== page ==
LOS ANGELES — Advocates for criminal justice reform who have elected a wave of progressive prosecutors nationwide captured the crown jewel Friday as former San Francisco District Attorney George Gascon defeated Los Angeles DA Jackie Lacey.
The bitter race to run the nation's largest prosecutor's office was a referendum on reform, but took on greater weight after summer activism over police brutality and racial inequality ignited by George Floyd's death by Minneapolis police.
In an unusual dynamic, Gascon, a former beat cop and police chief, was opposed by law enforcement unions, while Lacey, the first woman and Black person to run the office, was targeted by Black Lives Matter activists.
Gascon had nearly 54% of the 3 million votes counted when an emotional Lacey conceded.
"Our nation is going through a reckoning, and what happened in my election may one day be listed as a consequence of that," Lacey said. "It may be said that one day the results of this election is a result of our season of discontent and a demand to see a tsunami of change."
Gascon, who co-authored statewide criminal justice reforms, promised big changes when he takes office Dec. 7. He pledged not to seek the death penalty or try juveniles as adults. He plans to overhaul a conviction review unit that has only exonerated four people since 2015, and will reopen several cases in which Lacey declined to charge police for killings.
Lacey was seeking a third term on a platform more focused on public safety, though she also highlighted reforms that included a program to treat instead of punish some mentally ill offenders.
She nearly won reelection in a three-way primary in March but fell just shy of the majority needed to avoid a runoff. Gascon, the more moderate of two reform-minded challengers, advanced to the general election with under 30% of the vote.
His message gained traction after activists took to the streets following the death of Floyd, a Black man who cried out that he couldn't breathe as a white Minneapolis officer pinned him to the street in May.
Gascon said he was confident he would have prevailed, but said Floyd's death provided a jolt to his campaign. People he couldn't reach before Floyd's death began returning his calls afterward.
"If we can use these very tragic, horrendous events to change the course of history in this country, I think that we will be honoring their lives," Gascon said Friday.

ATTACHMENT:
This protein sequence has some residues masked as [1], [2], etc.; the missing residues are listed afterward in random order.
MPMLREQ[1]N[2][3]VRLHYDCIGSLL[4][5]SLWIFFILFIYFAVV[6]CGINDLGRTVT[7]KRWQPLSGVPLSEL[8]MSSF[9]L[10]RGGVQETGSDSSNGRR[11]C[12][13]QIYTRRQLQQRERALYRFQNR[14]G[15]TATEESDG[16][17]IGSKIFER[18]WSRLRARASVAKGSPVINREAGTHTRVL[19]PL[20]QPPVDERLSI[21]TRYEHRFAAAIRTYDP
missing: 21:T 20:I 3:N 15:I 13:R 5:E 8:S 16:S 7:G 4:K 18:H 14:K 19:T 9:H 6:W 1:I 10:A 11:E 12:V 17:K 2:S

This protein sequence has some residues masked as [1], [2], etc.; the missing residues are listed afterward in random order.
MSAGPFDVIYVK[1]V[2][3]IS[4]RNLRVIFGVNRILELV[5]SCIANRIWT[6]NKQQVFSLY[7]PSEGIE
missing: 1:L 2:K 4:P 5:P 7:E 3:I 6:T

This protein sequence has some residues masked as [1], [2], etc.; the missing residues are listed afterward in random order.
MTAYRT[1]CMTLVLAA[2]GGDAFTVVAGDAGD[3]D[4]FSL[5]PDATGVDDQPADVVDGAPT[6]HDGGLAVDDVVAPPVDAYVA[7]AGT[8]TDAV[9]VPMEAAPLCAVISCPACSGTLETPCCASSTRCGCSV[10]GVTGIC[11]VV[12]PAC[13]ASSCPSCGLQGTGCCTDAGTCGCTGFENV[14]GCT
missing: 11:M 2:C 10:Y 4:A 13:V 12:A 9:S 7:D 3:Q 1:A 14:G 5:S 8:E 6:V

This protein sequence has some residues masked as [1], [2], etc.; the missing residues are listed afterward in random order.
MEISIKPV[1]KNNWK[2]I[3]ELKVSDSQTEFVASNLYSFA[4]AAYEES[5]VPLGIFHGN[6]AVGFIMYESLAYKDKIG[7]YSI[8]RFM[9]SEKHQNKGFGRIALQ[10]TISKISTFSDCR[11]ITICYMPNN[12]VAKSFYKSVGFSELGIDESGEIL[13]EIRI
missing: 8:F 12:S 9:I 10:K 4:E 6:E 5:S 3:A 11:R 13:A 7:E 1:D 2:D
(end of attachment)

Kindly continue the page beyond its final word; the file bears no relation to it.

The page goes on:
Since May, protesters across LA rallied to defund police and amplified calls to oust Lacey for failing to prosecute officers in fatal shootings.
Lacey has only brought one manslaughter case against an officer in more than 340 fatal shootings during her two terms. She said the law makes it too difficult to prosecute a police officer in a killing, though she's filed two dozen excessive force cases against officers.
Critics said she was too cozy with police, whose unions provided the vast majority of the $7 million supporting her campaign.
Lacey, who was elected at a time when a prosecutor had to be tough on crime and needed police support, found herself in a new political reality, said Raphael Sonenshein, executive director of the Pat Brown Institute for Public Affairs at California State University, Los Angeles.
"The notion that elected officials went from burnishing their public safety credentials by taking campaign donations from public safety unions and then deciding it would be better not to take that money, that's a change," Sonenshein said. "And it's a rapid change."
Black Lives Matter members demonstrated weekly for three years outside the Hall of Justice, chanting "Jackie Lacey Must Go." They celebrated her imminent departure this week and said they were hopeful Gascon would do better, though they plan to protest if he doesn't.
Gascon plans to meet with members of the group Monday — something Lacey refused to do.
Rahje Branch, a group member, said she was disgusted Lacey had cited the death of Floyd in her concession speech but didn't acknowledge the hundreds killed by law enforcement in LA County. Branch said Lacey's loss was a victory for family members who had been denied justice.
Gascon, who immigrated to LA from Cuba as a teen, was a longtime member of the Los Angeles Police Department before becoming chief in Mesa, Arizona, and then San Francisco, where he was later named DA.
During the campaign, Lacey had criticized Gascon as a failure in San Francisco and said crime would increase in LA if he's elected.
Gascon's $12 million in support swamped Lacey's and came mainly from wealthy donors bent on criminal justice reform. Billionaire George Soros gave $2.25 million. Philanthropist Patty Quillin and her husband, Netflix CEO Reed Hastings, gave over $2 million, according to the Los Angeles Times.
Lacey's campaign was overshadowed the morning before the primary election when her husband pointed a gun at Black Lives Matter protesters who showed up before dawn on the couple's doorstep. David Lacey has pleaded not guilty to three misdemeanor counts of assault.
David Lacey, using a cane, accompanied his wife to the news conference Friday, where she hailed him as her hero for putting his life on the line to protect hers.
The couple kissed through their masks before the news conference and she gave him a hug afterward as they slowly walked out of the room as a scattered crowd of staff and supporters applauded.